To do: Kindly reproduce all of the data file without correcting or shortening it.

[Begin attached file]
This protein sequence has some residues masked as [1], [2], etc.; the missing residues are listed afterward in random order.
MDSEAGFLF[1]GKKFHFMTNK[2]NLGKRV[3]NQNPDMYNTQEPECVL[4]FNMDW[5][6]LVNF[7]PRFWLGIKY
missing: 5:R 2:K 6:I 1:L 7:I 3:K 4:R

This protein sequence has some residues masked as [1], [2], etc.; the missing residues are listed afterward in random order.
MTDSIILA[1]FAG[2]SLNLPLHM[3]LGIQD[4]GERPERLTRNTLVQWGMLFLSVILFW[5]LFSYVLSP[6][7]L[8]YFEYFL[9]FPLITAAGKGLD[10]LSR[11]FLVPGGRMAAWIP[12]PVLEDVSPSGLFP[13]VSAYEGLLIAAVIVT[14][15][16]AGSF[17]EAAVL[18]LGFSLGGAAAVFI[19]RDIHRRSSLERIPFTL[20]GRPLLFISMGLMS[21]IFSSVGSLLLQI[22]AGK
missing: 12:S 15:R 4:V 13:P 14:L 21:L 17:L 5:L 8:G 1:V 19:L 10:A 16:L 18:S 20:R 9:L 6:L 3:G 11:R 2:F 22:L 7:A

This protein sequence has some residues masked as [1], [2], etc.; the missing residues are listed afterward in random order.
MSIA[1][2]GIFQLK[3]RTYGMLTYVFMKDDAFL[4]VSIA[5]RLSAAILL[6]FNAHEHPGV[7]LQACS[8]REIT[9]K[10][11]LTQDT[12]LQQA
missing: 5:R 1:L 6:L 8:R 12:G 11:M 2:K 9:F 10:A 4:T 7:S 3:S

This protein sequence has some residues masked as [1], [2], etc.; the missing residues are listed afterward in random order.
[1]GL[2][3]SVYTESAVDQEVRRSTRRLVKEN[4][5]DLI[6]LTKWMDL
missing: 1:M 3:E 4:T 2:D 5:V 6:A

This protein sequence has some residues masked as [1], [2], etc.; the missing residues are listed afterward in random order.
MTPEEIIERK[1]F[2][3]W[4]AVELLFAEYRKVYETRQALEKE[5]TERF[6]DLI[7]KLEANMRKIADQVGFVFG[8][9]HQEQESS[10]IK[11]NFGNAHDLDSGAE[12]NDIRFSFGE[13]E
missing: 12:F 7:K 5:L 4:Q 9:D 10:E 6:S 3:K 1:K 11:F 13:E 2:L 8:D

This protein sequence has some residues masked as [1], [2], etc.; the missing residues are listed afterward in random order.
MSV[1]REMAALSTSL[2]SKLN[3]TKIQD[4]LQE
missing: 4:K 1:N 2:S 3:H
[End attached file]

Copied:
This protein sequence has some residues masked as [1], [2], etc.; the missing residues are listed afterward in random order.
MDSEAGFLF[1]GKKFHFMTNK[2]NLGKRV[3]NQNPDMYNTQEPECVL[4]FNMDW[5][6]LVNF[7]PRFWLGIKY
missing: 5:R 2:K 6:I 1:L 7:I 3:K 4:R

This protein sequence has some residues masked as [1], [2], etc.; the missing residues are listed afterward in random order.
MTDSIILA[1]FAG[2]SLNLPLHM[3]LGIQD[4]GERPERLTRNTLVQWGMLFLSVILFW[5]LFSYVLSP[6][7]L[8]YFEYFL[9]FPLITAAGKGLD[10]LSR[11]FLVPGGRMAAWIP[12]PVLEDVSPSGLFP[13]VSAYEGLLIAAVIVT[14][15][16]AGSF[17]EAAVL[18]LGFSLGGAAAVFI[19]RDIHRRSSLERIPFTL[20]GRPLLFISMGLMS[21]IFSSVGSLLLQI[22]AGK
missing: 12:S 15:R 4:V 13:P 14:L 21:L 17:L 5:L 8:G 1:V 19:L 10:A 16:L 18:S 20:R 9:L 6:L 3:G 11:R 2:F 22:L 7:A

This protein sequence has some residues masked as [1], [2], etc.; the missing residues are listed afterward in random order.
MSIA[1][2]GIFQLK[3]RTYGMLTYVFMKDDAFL[4]VSIA[5]RLSAAILL[6]FNAHEHPGV[7]LQACS[8]REIT[9]K[10][11]LTQDT[12]LQQA
missing: 5:R 1:L 6:L 8:R 12:G 11:M 2:K 9:F 10:A 4:T 7:S 3:S

This protein sequence has some residues masked as [1], [2], etc.; the missing residues are listed afterward in random order.
[1]GL[2][3]SVYTESAVDQEVRRSTRRLVKEN[4][5]DLI[6]LTKWMDL
missing: 1:M 3:E 4:T 2:D 5:V 6:A

This protein sequence has some residues masked as [1], [2], etc.; the missing residues are listed afterward in random order.
MTPEEIIERK[1]F[2][3]W[4]AVELLFAEYRKVYETRQALEKE[5]TERF[6]DLI[7]KLEANMRKIADQVGFVFG[8][9]HQEQESS[10]IK[11]NFGNAHDLDSGAE[12]NDIRFSFGE[13]E
missing: 12:F 7:K 5:L 4:Q 9:D 10:E 6:S 3:K 1:K 11:F 13:E 2:L 8:D

This protein sequence has some residues masked as [1], [2], etc.; the missing residues are listed afterward in random order.
MSV[1]REMAALSTSL[2]SKLN[3]TKIQD[4]LQE
missing: 4:K 1:N 2:S 3:H